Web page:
The Walden Effect: Farming, simple living, permaculture, and invention.

Urban Homestead Apples, Bristol, Virginia

Urban homesteadIf you're looking for a wide variety of heirloom apple trees grafted and tended by a master, the Urban Homestead in Bristol, Virginia, is the place for you.  I could spend hours poring over the descriptions of their old-fashioned apple varieties, of which this excerpt is a prime example:

Ben Davis - The most widely planted apple variety in the South after the Civil War.   Think of it as the nineteenth century’s Red Delicious.  A large, dull-red apple; hardy, vigorous, Apple nurserydependable, productive.  Keeps like a cobblestone.  Often described as having only passing flavor.  Ms. Genevieve Gray, an octogenarian from South Elgin, Illinois sent us a story several years ago that well illustrates the point:  “There was a joke going around when I was a girl about a fellow who claimed to be such an expert in recognizing apples by taste that he could identify any kind blindfolded.  He was challenged, of course, and given apple after apple to taste--identifying each correctly.  Finally, in desperation to fool him, one of the challengers grabbed a large piece of cork, carved it into the shape of an apple, and offered it to him.  He bit out a chunk, hesitated, bit out another, then reluctantly admitted that he wasn’t real sure.  “I think it’s a Ben Davis,” he said.  And then he quickly added, “But if it is, it’s the best one I’ve ever eaten.”  We would add only that any tree that can stand up to 125 years of ribbing Potted edible perennialshas earned its place in the orchard.

The Urban Homestead offers just shy of 100 old and new favorites, and yet they feel obliged to add this apologetic note to the website: "Economics dictates that we keep a tight rein on the number of varieties we graft each season.  We have access, however, to a large number of stock trees, and offer a custom grafting service for some of the harder-to-find varieties."  Basically, if you've heard of it, they can probably get it for you.  I was thrilled to read that they have not just one, but two versions of the old-fashoned Winesap (as well as the easier to find Stayman Winesap.)  I ordered a Winesap and Liberty from them to round out our orchard.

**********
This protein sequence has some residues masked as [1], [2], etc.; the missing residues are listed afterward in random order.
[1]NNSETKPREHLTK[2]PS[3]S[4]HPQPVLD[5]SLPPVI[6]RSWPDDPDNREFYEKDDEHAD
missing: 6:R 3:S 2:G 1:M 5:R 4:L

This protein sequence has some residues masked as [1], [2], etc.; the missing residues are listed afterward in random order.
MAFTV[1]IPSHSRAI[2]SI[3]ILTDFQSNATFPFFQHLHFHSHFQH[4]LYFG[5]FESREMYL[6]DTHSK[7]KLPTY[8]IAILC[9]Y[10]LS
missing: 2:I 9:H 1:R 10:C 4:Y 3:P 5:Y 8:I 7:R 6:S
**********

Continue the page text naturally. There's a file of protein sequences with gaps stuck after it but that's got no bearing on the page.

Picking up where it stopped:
Two of Tim Hensley's kids

Tim HensleyTim Hensley is the man behind this 2 acre operation, which he fits into his suburban backyard and a rented lot across the street.  I was charmed to see three of his sons digging and labeling apple trees while I snooped around the premises, and their father said that all of his kids help out --- except for the four year old, who isn't terribly handy yet.  I'm going to have to reserve tomorrow's post for notes on his intriguing permaculture techniques, but suffice it to say that he's not an old-fashioned apple grower even if his apples have deep roots.

In addition to apples ($18 to $28, depending on size of tree), Tim Hensley also sells a selection of other edible plants, not all of which are listed on his website.  For example, I was shocked to see rows of Chicago Hardy figs, just like the one I mail-ordered --- I wish I'd realized I could pick them up in person at the Urban Homestead!

Swinging at the urban homesteadSpeaking of picking them up, if you live closeby, I highly recommend that you make the drive to the Urban Homestead, not only to get your trees in the ground ASAP so that they will thrive, but also to explore Hensley's operation.  Mom wants you to know that they have the best swing she's enjoyed in years.  On the other hand, don't let distance stop you --- Tim Hensley mails his trees across the United States.

Apple trees for scionwoodThe Urban Homestead is located on 818 Cumberland St., behind the library in Bristol.  Give them a call at (276) 466-2931 or an email at  Don't forget that buying heirloom apples not only preserves a vanishing tradition but also means your trees are more likely to survive the pests that nature throws at them with no need for posionous sprays.

Looking for the perfect gift for the backyard homesteader on your list?  Our homemade chicken waterer keeps water poop-free.

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About us: Anna Hess and Mark Hamilton spent over a decade living self-sufficiently in the mountains of Virginia before moving north to start over from scratch in the foothills of Ohio. They've experimented with permaculture, no-till gardening, trailersteading, home-based microbusinesses and much more, writing about their adventures in both blogs and books.

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When I moved to Mendota in the mid 1970s, my closest neighbor was Charmie Moore, then in her mid 80s. She had a large apple tree in the field across from her house and offered me the apples, which she called "Striped Ben Davis." She said her daddy grew the original Striped Ben Davis from seed and sold the strain to a nursery. I took a truck-load of these apples to the River Farm where I borrowed Michael and Monica Appleby's cider press and made many gallons of cider. They made a great cider. I don't know if these are the Ben Davis apples you mention or a variety off that apple's seed.